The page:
2016 Ch. Villa Bel-Air Blanc, Graves, Bordeaux

2016 Ch. Villa Bel-Air Blanc, Graves, Bordeaux

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2016 Ch. Villa Bel-Air Blanc, Graves, Bordeaux

Description

The 2016 Villa Bel Air Blanc features lime zest, yuzu and lemon curd notes with a waft of orange blossoms. Medium-bodied, crisp and zesty in the mouth, it delivers a lovely savoriness on the finish.
Lisa Perrotti-Brown - 30/11/2018

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About this WINE

Chateau Villa Bel-Air

Chateau Villa Bel-Air

Château Villa Bel-Air is located in the Southern part of Graves, in the parish of Saint-Morillon, near La Brède. Villa Bel-Air's buildings have been listed as part of France's historical monuments and are a perfect illustration of the French Revolution period.

In 1988, the Cazes family, already owners of Châteaux Lynch-Bages and Les Ormes de Pez, bought Villa Bel-Air. Jean-Michel Cazes undertook an important programme of restoration and enlisted Daniel Llose (General Technical Manager for the Cazes family) and Guy Delestrac to improve the vineyards. The old parcels of land, which had been pulled out, were replanted and the property was equipped with a new drainage system.

The production at Villa Bel-Air is done with great care and the wines are traditionally fermented in stainless steel. After blending, the wines are oak aged for 12 to 15 months and each barrel is racked every three months. The wines produced are supple, elegant, well balanced and display luscious tannins.

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Graves

Graves

Graves is the region which first established Bordeaux's wine reputation. Its wines were exported to England as early as the 12th century and Samuel Pepys drank Ho Bryan (sic) in London on 10th April, 1663.

The names Graves is derived from ‘gravel’ and the best soils are gravel-rich, mixed with sand and occasionally clay. Graves is larger in areas than the Médoc but produces only half the amount of wine. The best wines of Graves were initially classified in 1953 with this classification being confirmed in 1959.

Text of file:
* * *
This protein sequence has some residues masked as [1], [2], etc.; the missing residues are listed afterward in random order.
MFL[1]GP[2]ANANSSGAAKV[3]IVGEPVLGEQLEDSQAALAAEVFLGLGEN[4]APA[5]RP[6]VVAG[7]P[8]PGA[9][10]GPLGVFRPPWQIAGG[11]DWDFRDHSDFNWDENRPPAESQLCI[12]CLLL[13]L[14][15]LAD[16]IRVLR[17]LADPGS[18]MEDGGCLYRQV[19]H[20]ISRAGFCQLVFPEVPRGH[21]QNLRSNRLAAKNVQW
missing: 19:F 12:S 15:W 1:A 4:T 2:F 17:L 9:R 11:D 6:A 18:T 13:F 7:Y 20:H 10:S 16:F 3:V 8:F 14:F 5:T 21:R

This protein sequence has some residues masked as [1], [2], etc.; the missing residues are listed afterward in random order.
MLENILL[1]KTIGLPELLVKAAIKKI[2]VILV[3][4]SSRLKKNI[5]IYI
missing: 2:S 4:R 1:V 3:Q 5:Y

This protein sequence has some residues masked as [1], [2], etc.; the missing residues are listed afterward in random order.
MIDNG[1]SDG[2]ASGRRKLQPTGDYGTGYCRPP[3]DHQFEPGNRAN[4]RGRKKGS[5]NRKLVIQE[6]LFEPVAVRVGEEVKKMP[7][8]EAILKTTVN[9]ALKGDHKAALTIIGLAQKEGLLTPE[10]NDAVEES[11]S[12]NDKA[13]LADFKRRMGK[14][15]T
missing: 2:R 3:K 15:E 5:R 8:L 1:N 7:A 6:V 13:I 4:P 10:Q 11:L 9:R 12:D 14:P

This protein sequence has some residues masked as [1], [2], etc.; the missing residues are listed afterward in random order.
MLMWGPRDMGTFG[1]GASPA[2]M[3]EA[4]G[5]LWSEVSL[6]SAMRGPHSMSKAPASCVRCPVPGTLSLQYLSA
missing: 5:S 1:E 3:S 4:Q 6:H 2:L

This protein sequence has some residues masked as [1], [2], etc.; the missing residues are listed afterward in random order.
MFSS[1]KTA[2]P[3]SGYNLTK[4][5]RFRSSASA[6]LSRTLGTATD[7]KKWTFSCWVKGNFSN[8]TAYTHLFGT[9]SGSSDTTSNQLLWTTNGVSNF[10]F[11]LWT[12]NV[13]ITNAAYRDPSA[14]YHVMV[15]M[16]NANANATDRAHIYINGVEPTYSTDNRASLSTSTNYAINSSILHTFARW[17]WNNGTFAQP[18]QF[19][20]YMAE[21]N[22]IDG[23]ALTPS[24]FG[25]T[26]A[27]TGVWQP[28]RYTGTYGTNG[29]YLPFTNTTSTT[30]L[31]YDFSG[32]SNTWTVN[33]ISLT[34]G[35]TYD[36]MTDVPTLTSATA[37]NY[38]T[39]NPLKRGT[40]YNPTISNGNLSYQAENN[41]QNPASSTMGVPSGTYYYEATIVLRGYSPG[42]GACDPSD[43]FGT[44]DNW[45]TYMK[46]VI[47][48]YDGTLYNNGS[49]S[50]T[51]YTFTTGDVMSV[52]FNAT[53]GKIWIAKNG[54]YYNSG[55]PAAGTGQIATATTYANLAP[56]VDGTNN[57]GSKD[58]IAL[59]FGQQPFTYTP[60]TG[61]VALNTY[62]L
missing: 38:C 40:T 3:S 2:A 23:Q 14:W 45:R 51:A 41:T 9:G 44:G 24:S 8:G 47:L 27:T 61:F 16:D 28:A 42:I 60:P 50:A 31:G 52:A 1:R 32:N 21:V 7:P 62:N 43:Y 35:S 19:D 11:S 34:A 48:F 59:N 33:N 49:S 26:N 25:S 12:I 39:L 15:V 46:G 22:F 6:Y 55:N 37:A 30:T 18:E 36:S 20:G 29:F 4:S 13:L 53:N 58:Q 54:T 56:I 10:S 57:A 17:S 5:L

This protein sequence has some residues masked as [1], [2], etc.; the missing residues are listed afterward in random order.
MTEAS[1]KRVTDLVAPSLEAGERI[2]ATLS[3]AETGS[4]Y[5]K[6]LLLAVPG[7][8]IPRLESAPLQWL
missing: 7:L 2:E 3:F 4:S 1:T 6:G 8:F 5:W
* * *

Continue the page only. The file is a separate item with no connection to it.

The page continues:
Until 1987, this entire region, which runs immediately south of the city of Bordeaux until it reaches Sauternes, was known as the Graves and its entirety is still sometimes informally referred to as such, but from the 1986 vintage a new communal district was created within Graves, based on the districts of Pessac and Léognan, the first of which lies within the suburbs of the city.

Pessac-Léognan has the best soils of the region, very similar to those of the Médoc, although the depth of gravel is more variable, and contains all the Classed Growths of the region. Some of its great names, including Ch. Haut-Brion, even sit serenely and resolutely in Bordeaux's southern urban sprawl.

The climate is milder than to the north of the city, and the harvest can occur up to two weeks earlier. This gives the best wines a heady, rich and almost savoury character, laced with notes of tobacco, spice and leather. Further south, the soil is sandier with more clay, and the wines are lighter, fruity and suitable for earlier drinking.

Recommended Châteaux

Ch. Haut-Brion, Ch. la Mission Haut-Brion, Ch. Pape Clément, Ch. Haut-Bailly, Domaine de Chevalier, Ch. Larrivet Haut-Brion, Ch. Les Carmes Haut-Brion, Ch. La Garde, Villa Bel-Air.

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Sauvignon Blanc

Sauvignon Blanc

An important white grape in Bordeaux and the Loire Valley that has now found fame in New Zealand and now Chile. It thrives on the gravelly soils of Bordeaux and is blended with Sémillon to produce fresh, dry, crisp  Bordeaux Blancs, as well as more prestigious Cru Classé White Graves.

It is also blended with Sémillon, though in lower proportions, to produce the great sweet wines of Sauternes. It performs well in the Loire Valley and particularly on the well-drained chalky soils found in Sancerre and Pouilly-Fumé, where it produces bone dry, highly aromatic, racy wines, with grassy and sometimes smoky, gunflint-like nuances.

In New Zealand, Cloudy Bay in the 1980s began producing stunning Sauvignon Blanc wines with extraordinarily intense nettly, gooseberry, and asparagus fruit, that set Marlborough firmly on the world wine map. Today many producers are rivalling Cloudy Bay in terms of quality and Sauvignon Blanc is now New Zealand`s trademark grape.

It is now grown very successfully in Chile producing wines that are almost halfway between the Loire and New Zealand in terms of fruit character. After several false starts, many South African producers are now producing very good quality, rounded fruit-driven Sauvignon Blancs.

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Reviews

Customer reviews

Wine Advocate88/100

Critic reviews

Wine Advocate88/100
The 2016 Villa Bel Air Blanc features lime zest, yuzu and lemon curd notes with a waft of orange blossoms. Medium-bodied, crisp and zesty in the mouth, it delivers a lovely savoriness on the finish.
Lisa Perrotti-Brown - 30/11/2018 Read more